Myths about working in aged care

What do you think of when someone says they work in aged care? Pokey dark rooms with no light, sloppy food, out of date décor and neglected gardens?

Sub-par care from people with no compassion, in the job too long? Matronly looking managers stuck in their ways, yelling at staff?


When we think of aged care it’s easy to conjure up a mental picture of old people slumped in chairs, institutional-looking buildings with no atmosphere, staff who could perhaps be mistaken for patients (or waiting for a bed of their own), mushy food and sub-standard care delivered by grumpy people; all overlaid with a faint - and sometimes overwhelming whiffy smell that seems to seep into everything…..

But that’s NOT the case these days! Oh no.

It is no longer the ‘end of the road’ for your career. You’re not ‘past it’ with no other options. It’s not the last stop before retirement, or where you go if you’re washed up! Quite the reverse! This sector is making huge strides in care delivery, including rapid advancements in dementia care, food services and innovations in quality and service; the provision of total wrap-around lifestyle options for elderly residents who are no longer seen as ‘patients’ or ‘residents’ but customers, with tailored care, and tailored accommodation options.


Workforce - There is a massive workforce out there who are young and hip, perhaps older but still hip, and some might even be in need of a new one, but these people are highly qualified, driven, compassionate and dedicated, with energy, career ambitions and a determination to be outstanding in their areas of expertise.

They are in their roles as Caregivers, Nurses, Clinical Team Leaders, Clinical Managers, Care Home / Care Centre Managers, Village Managers, Nurse Practitioners, Regional Operations Managers, Clinical & Quality Managers, Policy and Training Development- because they LOVE working in the sector. They have seen incredible changes over the last 20 years, and are proud of the highly compliant, quality-driven clinical care being delivered to older people.


Compliance - The sector is now highly compliance-driven. People often get quite a shock when they realise just how much of an emphasis is on quality clinical services, and whilst most rest home/hospitals attain 3 years, the top echelon acquires 4 years’ certification; (only about 20% achieve this). This is no mean feat when you consider that they are subjected to regular audits at 1, 2 or 3 yearly intervals, surveillance audits, and unannounced spot audits to make sure everything is ship-shape! These audits cover everything from clinical care, incident reporting, falls and complaints, to food quality, kitchen standards, resident satisfaction, financial management, staff attraction and retention, staff education and so much more! Constant internal and external audits and compliance mean there is an ongoing focus on continuous improvement and the provision of excellent care. It is often that passion for ensuring clinical excellence that leads practitioners into the Auditor or Quality, Policy development or Training pathways.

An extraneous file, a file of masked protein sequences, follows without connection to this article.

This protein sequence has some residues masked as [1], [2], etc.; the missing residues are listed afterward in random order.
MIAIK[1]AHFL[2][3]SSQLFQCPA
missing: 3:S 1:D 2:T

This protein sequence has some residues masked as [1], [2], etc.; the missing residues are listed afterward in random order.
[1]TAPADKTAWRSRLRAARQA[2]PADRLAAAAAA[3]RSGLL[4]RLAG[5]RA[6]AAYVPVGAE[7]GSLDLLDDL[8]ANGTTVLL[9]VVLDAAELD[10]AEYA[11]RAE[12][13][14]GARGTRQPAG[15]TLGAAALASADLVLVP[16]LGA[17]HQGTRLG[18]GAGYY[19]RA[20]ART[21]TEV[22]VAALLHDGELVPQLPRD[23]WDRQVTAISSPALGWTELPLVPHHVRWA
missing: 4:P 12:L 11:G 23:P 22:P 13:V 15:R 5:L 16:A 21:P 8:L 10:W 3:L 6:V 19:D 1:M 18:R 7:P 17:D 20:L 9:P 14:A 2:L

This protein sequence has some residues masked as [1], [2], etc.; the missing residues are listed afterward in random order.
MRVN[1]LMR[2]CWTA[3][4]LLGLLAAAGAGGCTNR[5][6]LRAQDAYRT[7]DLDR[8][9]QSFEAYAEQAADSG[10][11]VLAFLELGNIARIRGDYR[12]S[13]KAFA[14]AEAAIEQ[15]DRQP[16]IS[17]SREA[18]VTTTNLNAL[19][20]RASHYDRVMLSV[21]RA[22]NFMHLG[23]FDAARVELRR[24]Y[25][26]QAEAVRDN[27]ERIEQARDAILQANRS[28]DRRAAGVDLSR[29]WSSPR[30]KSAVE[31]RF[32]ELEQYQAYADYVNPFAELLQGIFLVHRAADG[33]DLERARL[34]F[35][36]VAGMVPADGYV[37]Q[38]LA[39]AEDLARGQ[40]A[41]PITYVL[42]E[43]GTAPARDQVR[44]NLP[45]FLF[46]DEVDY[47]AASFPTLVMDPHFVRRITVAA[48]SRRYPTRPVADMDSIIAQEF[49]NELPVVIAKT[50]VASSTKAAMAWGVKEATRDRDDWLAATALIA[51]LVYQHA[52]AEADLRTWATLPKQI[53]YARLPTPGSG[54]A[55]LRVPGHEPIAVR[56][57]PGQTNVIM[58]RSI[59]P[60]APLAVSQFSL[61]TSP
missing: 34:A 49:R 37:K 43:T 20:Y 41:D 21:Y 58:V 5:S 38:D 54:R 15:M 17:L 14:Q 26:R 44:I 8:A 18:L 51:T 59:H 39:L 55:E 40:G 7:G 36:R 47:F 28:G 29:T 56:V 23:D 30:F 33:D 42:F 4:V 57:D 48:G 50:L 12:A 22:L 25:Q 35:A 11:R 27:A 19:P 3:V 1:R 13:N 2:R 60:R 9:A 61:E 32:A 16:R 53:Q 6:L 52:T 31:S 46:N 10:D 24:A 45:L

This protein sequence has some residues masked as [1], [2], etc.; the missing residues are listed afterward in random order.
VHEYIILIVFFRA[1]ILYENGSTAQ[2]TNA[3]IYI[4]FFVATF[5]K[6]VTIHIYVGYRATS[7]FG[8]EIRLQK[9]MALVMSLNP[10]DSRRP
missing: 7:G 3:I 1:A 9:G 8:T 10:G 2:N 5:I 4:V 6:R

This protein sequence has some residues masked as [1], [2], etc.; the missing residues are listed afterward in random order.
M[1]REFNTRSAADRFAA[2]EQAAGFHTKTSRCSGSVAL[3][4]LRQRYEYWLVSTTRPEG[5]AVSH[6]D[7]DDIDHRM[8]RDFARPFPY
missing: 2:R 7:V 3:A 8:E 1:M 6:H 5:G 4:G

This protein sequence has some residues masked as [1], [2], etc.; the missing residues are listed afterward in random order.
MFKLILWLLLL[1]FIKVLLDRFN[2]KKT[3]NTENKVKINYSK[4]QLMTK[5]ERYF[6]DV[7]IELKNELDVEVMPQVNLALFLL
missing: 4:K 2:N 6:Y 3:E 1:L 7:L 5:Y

Competition - The retirement sector is booming, with new developments springing up all over the country. Whilst these are state of the art hotel-like residences for those who can afford it, there are still smaller organisations and even some family-owned standalone sites, who strive to compete with the ensuite, purpose-built sparkly new complexes. When one of these pops up down the road, it is an even greater incentive to ensure quality care is the deciding factor when prospective residents and families are making their decisions….


A spectrum of Care - We see the upsurge in large retirement developments, offering care across the spectrum; from totally independent living for those still wanting to get out there for their weekly round of golf or shopping to supported living in villas and apartments, to hospital and acute care either in a care centre environment or even in their own purpose-built apartments, that come with all the bells and whistles (literally). Help is just down the hall at any time of the day or night.

And with the government mandate of keeping people in their homes for longer, this means that by the time new residents arrive, they are at a much higher acuity than they used to be, often at hospital-level care, if not palliative. This puts an increasing demand on clinical services for care to accommodate those requirements; a far cry from the cosy rest home of 20 years ago, with active and mobile residents whose worst affliction was a little forgetfulness. The level of care now frequently required is much more acute and clinically challenging.


Dementia - With the surge in dementia and associated illnesses, challenging behaviour, and resident needs for stimulation, activities, protection and safe environments as well as clinical care, we now have dedicated Memory Care Units, able to deliver care into peoples’ individual rooms instead of dreary, uninviting dementia facilities reminiscent of One Flew Over The Cuckoo’s Nest. More and more organisations are setting up specialised dementia care options which allow residents to be part of a community, accessing the ‘corner shop’, the hairdresser, the ’bus stop’ and other familiar spots, all whilst remaining safe and in a stimulating environment.  Rest homes have developed sensory rooms, providing dementia residents with a tactile environment, where they can go to either calm down and listen to soothing sounds and music, or provide stimulation, using music, lights, and activities- the range is vast, just like the various needs of individuals navigating their journey through dementia.